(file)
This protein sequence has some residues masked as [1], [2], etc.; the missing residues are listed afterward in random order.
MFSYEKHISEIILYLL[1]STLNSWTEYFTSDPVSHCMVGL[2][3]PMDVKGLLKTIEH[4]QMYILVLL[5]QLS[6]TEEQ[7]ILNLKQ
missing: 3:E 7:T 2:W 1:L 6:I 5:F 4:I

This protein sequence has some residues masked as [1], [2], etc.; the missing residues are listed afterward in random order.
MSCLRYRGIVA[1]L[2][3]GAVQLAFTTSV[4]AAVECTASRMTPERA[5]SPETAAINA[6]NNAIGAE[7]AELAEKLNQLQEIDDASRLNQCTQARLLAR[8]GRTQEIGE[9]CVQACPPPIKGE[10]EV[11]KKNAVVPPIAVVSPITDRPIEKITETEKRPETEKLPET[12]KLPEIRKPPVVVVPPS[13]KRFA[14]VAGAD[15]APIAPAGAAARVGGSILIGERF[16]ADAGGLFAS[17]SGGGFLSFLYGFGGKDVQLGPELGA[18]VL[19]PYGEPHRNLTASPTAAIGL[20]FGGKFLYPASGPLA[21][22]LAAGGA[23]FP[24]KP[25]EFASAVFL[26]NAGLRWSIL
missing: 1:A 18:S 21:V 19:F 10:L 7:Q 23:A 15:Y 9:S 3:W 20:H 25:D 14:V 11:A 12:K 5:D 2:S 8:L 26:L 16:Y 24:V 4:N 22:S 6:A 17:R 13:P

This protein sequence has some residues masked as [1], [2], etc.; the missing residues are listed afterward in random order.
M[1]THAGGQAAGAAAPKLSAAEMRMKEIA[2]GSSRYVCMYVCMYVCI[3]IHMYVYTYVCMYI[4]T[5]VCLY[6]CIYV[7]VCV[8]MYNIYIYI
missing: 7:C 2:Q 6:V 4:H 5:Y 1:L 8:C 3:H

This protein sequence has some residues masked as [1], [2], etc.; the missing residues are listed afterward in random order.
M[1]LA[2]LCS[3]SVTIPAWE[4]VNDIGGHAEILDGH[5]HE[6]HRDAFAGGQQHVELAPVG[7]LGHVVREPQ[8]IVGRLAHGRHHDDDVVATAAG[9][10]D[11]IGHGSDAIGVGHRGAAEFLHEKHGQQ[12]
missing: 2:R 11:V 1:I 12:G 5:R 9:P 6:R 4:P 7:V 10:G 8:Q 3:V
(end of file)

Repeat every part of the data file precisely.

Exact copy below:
This protein sequence has some residues masked as [1], [2], etc.; the missing residues are listed afterward in random order.
MFSYEKHISEIILYLL[1]STLNSWTEYFTSDPVSHCMVGL[2][3]PMDVKGLLKTIEH[4]QMYILVLL[5]QLS[6]TEEQ[7]ILNLKQ
missing: 3:E 7:T 2:W 1:L 6:I 5:F 4:I

This protein sequence has some residues masked as [1], [2], etc.; the missing residues are listed afterward in random order.
MSCLRYRGIVA[1]L[2][3]GAVQLAFTTSV[4]AAVECTASRMTPERA[5]SPETAAINA[6]NNAIGAE[7]AELAEKLNQLQEIDDASRLNQCTQARLLAR[8]GRTQEIGE[9]CVQACPPPIKGE[10]EV[11]KKNAVVPPIAVVSPITDRPIEKITETEKRPETEKLPET[12]KLPEIRKPPVVVVPPS[13]KRFA[14]VAGAD[15]APIAPAGAAARVGGSILIGERF[16]ADAGGLFAS[17]SGGGFLSFLYGFGGKDVQLGPELGA[18]VL[19]PYGEPHRNLTASPTAAIGL[20]FGGKFLYPASGPLA[21][22]LAAGGA[23]FP[24]KP[25]EFASAVFL[26]NAGLRWSIL
missing: 1:A 18:S 21:V 19:F 10:L 7:Q 23:A 15:Y 9:S 3:W 20:H 25:D 14:V 11:A 12:K 5:D 2:S 8:L 26:L 16:Y 24:V 4:N 22:S 6:A 17:R 13:P

This protein sequence has some residues masked as [1], [2], etc.; the missing residues are listed afterward in random order.
M[1]THAGGQAAGAAAPKLSAAEMRMKEIA[2]GSSRYVCMYVCMYVCI[3]IHMYVYTYVCMYI[4]T[5]VCLY[6]CIYV[7]VCV[8]MYNIYIYI
missing: 7:C 2:Q 6:V 4:H 5:Y 1:L 8:C 3:H

This protein sequence has some residues masked as [1], [2], etc.; the missing residues are listed afterward in random order.
M[1]LA[2]LCS[3]SVTIPAWE[4]VNDIGGHAEILDGH[5]HE[6]HRDAFAGGQQHVELAPVG[7]LGHVVREPQ[8]IVGRLAHGRHHDDDVVATAAG[9][10]D[11]IGHGSDAIGVGHRGAAEFLHEKHGQQ[12]
missing: 2:R 11:V 1:I 12:G 5:R 9:P 6:R 4:P 7:V 10:G 8:Q 3:V